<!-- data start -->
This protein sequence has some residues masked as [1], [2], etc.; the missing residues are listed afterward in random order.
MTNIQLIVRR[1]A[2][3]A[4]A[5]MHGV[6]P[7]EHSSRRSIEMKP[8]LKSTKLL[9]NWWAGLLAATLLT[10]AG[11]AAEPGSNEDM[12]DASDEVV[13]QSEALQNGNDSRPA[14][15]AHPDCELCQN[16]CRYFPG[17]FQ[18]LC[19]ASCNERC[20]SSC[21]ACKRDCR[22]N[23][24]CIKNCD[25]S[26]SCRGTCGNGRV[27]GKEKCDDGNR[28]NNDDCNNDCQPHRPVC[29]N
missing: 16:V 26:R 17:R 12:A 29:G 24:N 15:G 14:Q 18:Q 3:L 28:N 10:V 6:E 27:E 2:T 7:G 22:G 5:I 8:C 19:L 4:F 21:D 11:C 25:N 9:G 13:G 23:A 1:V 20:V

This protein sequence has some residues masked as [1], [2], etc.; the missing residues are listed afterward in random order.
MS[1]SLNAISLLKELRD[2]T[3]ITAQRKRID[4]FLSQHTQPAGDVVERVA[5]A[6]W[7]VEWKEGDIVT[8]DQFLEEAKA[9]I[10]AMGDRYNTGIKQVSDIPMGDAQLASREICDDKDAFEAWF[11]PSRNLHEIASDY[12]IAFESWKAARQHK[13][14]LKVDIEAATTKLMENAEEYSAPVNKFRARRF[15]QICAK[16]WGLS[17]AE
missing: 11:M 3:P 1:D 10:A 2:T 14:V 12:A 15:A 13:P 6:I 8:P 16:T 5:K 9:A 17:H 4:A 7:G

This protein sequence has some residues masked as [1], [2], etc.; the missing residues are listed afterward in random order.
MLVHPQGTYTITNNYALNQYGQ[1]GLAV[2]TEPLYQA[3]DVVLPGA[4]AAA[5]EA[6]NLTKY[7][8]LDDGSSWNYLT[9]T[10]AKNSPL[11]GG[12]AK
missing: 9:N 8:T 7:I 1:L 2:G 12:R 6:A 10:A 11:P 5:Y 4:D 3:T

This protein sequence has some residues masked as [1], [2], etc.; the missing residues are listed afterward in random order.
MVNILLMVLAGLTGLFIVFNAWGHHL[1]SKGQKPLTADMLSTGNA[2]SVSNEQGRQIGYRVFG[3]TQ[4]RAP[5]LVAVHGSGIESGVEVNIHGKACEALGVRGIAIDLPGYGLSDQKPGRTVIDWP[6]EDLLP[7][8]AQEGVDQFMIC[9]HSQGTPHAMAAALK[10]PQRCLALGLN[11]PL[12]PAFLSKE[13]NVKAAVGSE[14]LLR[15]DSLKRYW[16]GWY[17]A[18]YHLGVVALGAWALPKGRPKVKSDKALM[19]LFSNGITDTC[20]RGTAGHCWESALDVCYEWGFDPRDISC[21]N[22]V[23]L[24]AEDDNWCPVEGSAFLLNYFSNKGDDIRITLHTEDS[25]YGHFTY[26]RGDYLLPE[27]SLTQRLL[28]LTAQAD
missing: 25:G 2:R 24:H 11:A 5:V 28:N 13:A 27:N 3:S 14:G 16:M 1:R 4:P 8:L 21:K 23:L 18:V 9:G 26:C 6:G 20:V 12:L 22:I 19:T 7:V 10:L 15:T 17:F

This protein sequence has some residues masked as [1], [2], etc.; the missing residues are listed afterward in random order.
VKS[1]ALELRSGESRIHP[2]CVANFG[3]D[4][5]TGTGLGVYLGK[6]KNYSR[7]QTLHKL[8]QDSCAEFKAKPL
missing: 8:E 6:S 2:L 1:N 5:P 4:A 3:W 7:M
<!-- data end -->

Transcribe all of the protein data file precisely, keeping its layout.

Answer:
This protein sequence has some residues masked as [1], [2], etc.; the missing residues are listed afterward in random order.
MTNIQLIVRR[1]A[2][3]A[4]A[5]MHGV[6]P[7]EHSSRRSIEMKP[8]LKSTKLL[9]NWWAGLLAATLLT[10]AG[11]AAEPGSNEDM[12]DASDEVV[13]QSEALQNGNDSRPA[14][15]AHPDCELCQN[16]CRYFPG[17]FQ[18]LC[19]ASCNERC[20]SSC[21]ACKRDCR[22]N[23][24]CIKNCD[25]S[26]SCRGTCGNGRV[27]GKEKCDDGNR[28]NNDDCNNDCQPHRPVC[29]N
missing: 16:V 26:R 17:R 12:A 29:G 24:N 15:G 14:Q 18:Q 3:L 28:N 10:V 6:E 27:E 2:T 7:G 22:G 5:I 8:C 19:L 4:F 21:D 11:C 25:N 9:G 13:G 23:A 1:V 20:V

This protein sequence has some residues masked as [1], [2], etc.; the missing residues are listed afterward in random order.
MS[1]SLNAISLLKELRD[2]T[3]ITAQRKRID[4]FLSQHTQPAGDVVERVA[5]A[6]W[7]VEWKEGDIVT[8]DQFLEEAKA[9]I[10]AMGDRYNTGIKQVSDIPMGDAQLASREICDDKDAFEAWF[11]PSRNLHEIASDY[12]IAFESWKAARQHK[13][14]LKVDIEAATTKLMENAEEYSAPVNKFRARRF[15]QICAK[16]WGLS[17]AE
missing: 11:M 3:P 1:D 10:A 2:T 14:V 12:A 15:A 13:P 6:I 8:P 16:T 5:K 9:A 17:H 4:A 7:G

This protein sequence has some residues masked as [1], [2], etc.; the missing residues are listed afterward in random order.
MLVHPQGTYTITNNYALNQYGQ[1]GLAV[2]TEPLYQA[3]DVVLPGA[4]AAA[5]EA[6]NLTKY[7][8]LDDGSSWNYLT[9]T[10]AKNSPL[11]GG[12]AK
missing: 9:N 8:T 7:I 1:L 2:G 12:R 6:A 10:A 11:P 5:Y 4:D 3:T

This protein sequence has some residues masked as [1], [2], etc.; the missing residues are listed afterward in random order.
MVNILLMVLAGLTGLFIVFNAWGHHL[1]SKGQKPLTADMLSTGNA[2]SVSNEQGRQIGYRVFG[3]TQ[4]RAP[5]LVAVHGSGIESGVEVNIHGKACEALGVRGIAIDLPGYGLSDQKPGRTVIDWP[6]EDLLP[7][8]AQEGVDQFMIC[9]HSQGTPHAMAAALK[10]PQRCLALGLN[11]PL[12]PAFLSKE[13]NVKAAVGSE[14]LLR[15]DSLKRYW[16]GWY[17]A[18]YHLGVVALGAWALPKGRPKVKSDKALM[19]LFSNGITDTC[20]RGTAGHCWESALDVCYEWGFDPRDISC[21]N[22]V[23]L[24]AEDDNWCPVEGSAFLLNYFSNKGDDIRITLHTEDS[25]YGHFTY[26]RGDYLLPE[27]SLTQRLL[28]LTAQAD
missing: 25:G 2:R 24:H 11:A 5:V 28:N 13:A 27:N 3:S 14:G 16:M 1:R 4:P 8:L 21:K 23:L 18:V 9:G 26:C 6:G 20:V 12:L 22:I 19:T 7:V 10:L 15:T 17:F

This protein sequence has some residues masked as [1], [2], etc.; the missing residues are listed afterward in random order.
VKS[1]ALELRSGESRIHP[2]CVANFG[3]D[4][5]TGTGLGVYLGK[6]KNYSR[7]QTLHKL[8]QDSCAEFKAKPL
missing: 8:E 6:S 2:L 1:N 5:P 4:A 3:W 7:M